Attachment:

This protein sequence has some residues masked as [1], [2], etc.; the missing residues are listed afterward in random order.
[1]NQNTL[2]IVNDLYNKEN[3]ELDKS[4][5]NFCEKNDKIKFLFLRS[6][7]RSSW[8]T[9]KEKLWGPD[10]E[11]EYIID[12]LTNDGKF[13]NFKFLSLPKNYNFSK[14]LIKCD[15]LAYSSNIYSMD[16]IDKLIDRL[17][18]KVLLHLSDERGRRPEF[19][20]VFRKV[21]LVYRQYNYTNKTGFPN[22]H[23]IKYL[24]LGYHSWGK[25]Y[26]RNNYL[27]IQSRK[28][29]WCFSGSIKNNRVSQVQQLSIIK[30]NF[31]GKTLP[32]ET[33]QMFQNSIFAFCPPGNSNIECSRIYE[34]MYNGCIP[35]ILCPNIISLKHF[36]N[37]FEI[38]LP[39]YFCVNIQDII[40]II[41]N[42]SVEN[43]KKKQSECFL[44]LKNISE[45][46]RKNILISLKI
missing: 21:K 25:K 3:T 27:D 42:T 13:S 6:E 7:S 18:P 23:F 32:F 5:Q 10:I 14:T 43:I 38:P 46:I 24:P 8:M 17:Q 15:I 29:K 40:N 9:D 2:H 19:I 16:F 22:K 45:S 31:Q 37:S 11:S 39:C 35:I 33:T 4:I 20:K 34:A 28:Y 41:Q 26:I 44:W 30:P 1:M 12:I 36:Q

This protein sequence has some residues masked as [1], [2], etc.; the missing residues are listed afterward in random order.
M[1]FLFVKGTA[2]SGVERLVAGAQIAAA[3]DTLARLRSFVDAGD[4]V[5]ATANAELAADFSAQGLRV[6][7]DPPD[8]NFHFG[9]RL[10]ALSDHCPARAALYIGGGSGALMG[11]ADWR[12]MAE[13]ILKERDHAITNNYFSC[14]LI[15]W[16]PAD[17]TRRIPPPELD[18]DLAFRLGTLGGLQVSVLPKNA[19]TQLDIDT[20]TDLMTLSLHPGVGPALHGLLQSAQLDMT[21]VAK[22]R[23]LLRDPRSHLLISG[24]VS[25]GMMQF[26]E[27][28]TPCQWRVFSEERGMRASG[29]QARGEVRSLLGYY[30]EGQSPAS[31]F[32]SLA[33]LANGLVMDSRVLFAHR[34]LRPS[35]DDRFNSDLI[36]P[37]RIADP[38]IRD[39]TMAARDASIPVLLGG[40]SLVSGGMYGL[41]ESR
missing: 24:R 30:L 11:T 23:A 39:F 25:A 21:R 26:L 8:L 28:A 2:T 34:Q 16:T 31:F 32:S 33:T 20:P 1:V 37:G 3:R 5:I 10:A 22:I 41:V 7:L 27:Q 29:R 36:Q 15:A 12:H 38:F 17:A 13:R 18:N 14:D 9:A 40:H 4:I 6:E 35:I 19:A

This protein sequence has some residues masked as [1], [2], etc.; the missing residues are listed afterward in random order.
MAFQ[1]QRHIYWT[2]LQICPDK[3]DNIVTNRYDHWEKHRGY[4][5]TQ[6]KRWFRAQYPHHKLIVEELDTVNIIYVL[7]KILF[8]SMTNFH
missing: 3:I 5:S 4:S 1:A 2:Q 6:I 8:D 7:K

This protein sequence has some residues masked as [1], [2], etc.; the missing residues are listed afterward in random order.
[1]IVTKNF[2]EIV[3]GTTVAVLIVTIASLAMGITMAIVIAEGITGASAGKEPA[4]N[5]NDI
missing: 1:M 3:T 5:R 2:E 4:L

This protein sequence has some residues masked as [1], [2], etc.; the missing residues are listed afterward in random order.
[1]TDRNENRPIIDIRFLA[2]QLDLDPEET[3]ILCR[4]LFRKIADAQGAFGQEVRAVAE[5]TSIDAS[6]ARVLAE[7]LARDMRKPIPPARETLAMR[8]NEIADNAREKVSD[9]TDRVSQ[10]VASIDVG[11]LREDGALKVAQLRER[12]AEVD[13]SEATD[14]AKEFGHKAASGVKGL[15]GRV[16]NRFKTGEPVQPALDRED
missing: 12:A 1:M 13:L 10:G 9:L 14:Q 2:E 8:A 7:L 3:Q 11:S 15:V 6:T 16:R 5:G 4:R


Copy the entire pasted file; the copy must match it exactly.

This protein sequence has some residues masked as [1], [2], etc.; the missing residues are listed afterward in random order.
[1]NQNTL[2]IVNDLYNKEN[3]ELDKS[4][5]NFCEKNDKIKFLFLRS[6][7]RSSW[8]T[9]KEKLWGPD[10]E[11]EYIID[12]LTNDGKF[13]NFKFLSLPKNYNFSK[14]LIKCD[15]LAYSSNIYSMD[16]IDKLIDRL[17][18]KVLLHLSDERGRRPEF[19][20]VFRKV[21]LVYRQYNYTNKTGFPN[22]H[23]IKYL[24]LGYHSWGK[25]Y[26]RNNYL[27]IQSRK[28][29]WCFSGSIKNNRVSQVQQLSIIK[30]NF[31]GKTLP[32]ET[33]QMFQNSIFAFCPPGNSNIECSRIYE[34]MYNGCIP[35]ILCPNIISLKHF[36]N[37]FEI[38]LP[39]YFCVNIQDII[40]II[41]N[42]SVEN[43]KKKQSECFL[44]LKNISE[45][46]RKNILISLKI
missing: 21:K 25:K 3:T 27:D 42:T 13:S 6:E 7:S 18:P 23:F 32:F 5:Q 10:I 14:T 43:I 38:P 46:I 24:P 8:M 17:Q 15:I 29:K 40:N 9:D 2:H 19:I 16:F 22:K 45:S 31:Q 37:S 11:S 39:C 35:I 33:T 4:I 20:K 34:A 28:Y 41:Q 26:I 44:W 30:P 1:M 12:I 36:Q

This protein sequence has some residues masked as [1], [2], etc.; the missing residues are listed afterward in random order.
M[1]FLFVKGTA[2]SGVERLVAGAQIAAA[3]DTLARLRSFVDAGD[4]V[5]ATANAELAADFSAQGLRV[6][7]DPPD[8]NFHFG[9]RL[10]ALSDHCPARAALYIGGGSGALMG[11]ADWR[12]MAE[13]ILKERDHAITNNYFSC[14]LI[15]W[16]PAD[17]TRRIPPPELD[18]DLAFRLGTLGGLQVSVLPKNA[19]TQLDIDT[20]TDLMTLSLHPGVGPALHGLLQSAQLDMT[21]VAK[22]R[23]LLRDPRSHLLISG[24]VS[25]GMMQF[26]E[27][28]TPCQWRVFSEERGMRASG[29]QARGEVRSLLGYY[30]EGQSPAS[31]F[32]SLA[33]LANGLVMDSRVLFAHR[34]LRPS[35]DDRFNSDLI[36]P[37]RIADP[38]IRD[39]TMAARDASIPVLLGG[40]SLVSGGMYGL[41]ESR
missing: 24:R 30:L 11:T 23:A 39:F 25:A 21:R 26:L 8:L 28:A 2:T 34:Q 16:T 31:F 32:S 33:T 20:P 1:V 37:G 3:R 5:I 10:A 22:I 41:V 7:L 27:Q 29:R 36:Q 15:A 12:H 38:F 17:A 13:R 18:N 14:D 9:A 40:H 4:I 6:E 35:I 19:A

This protein sequence has some residues masked as [1], [2], etc.; the missing residues are listed afterward in random order.
MAFQ[1]QRHIYWT[2]LQICPDK[3]DNIVTNRYDHWEKHRGY[4][5]TQ[6]KRWFRAQYPHHKLIVEELDTVNIIYVL[7]KILF[8]SMTNFH
missing: 3:I 5:S 4:S 1:A 2:Q 6:I 8:D 7:K

This protein sequence has some residues masked as [1], [2], etc.; the missing residues are listed afterward in random order.
[1]IVTKNF[2]EIV[3]GTTVAVLIVTIASLAMGITMAIVIAEGITGASAGKEPA[4]N[5]NDI
missing: 1:M 3:T 5:R 2:E 4:L

This protein sequence has some residues masked as [1], [2], etc.; the missing residues are listed afterward in random order.
[1]TDRNENRPIIDIRFLA[2]QLDLDPEET[3]ILCR[4]LFRKIADAQGAFGQEVRAVAE[5]TSIDAS[6]ARVLAE[7]LARDMRKPIPPARETLAMR[8]NEIADNAREKVSD[9]TDRVSQ[10]VASIDVG[11]LREDGALKVAQLRER[12]AEVD[13]SEATD[14]AKEFGHKAASGVKGL[15]GRV[16]NRFKTGEPVQPALDRED
missing: 12:A 1:M 13:L 10:G 9:L 14:Q 2:E 8:A 7:L 3:Q 11:S 15:V 6:T 16:R 5:G 4:R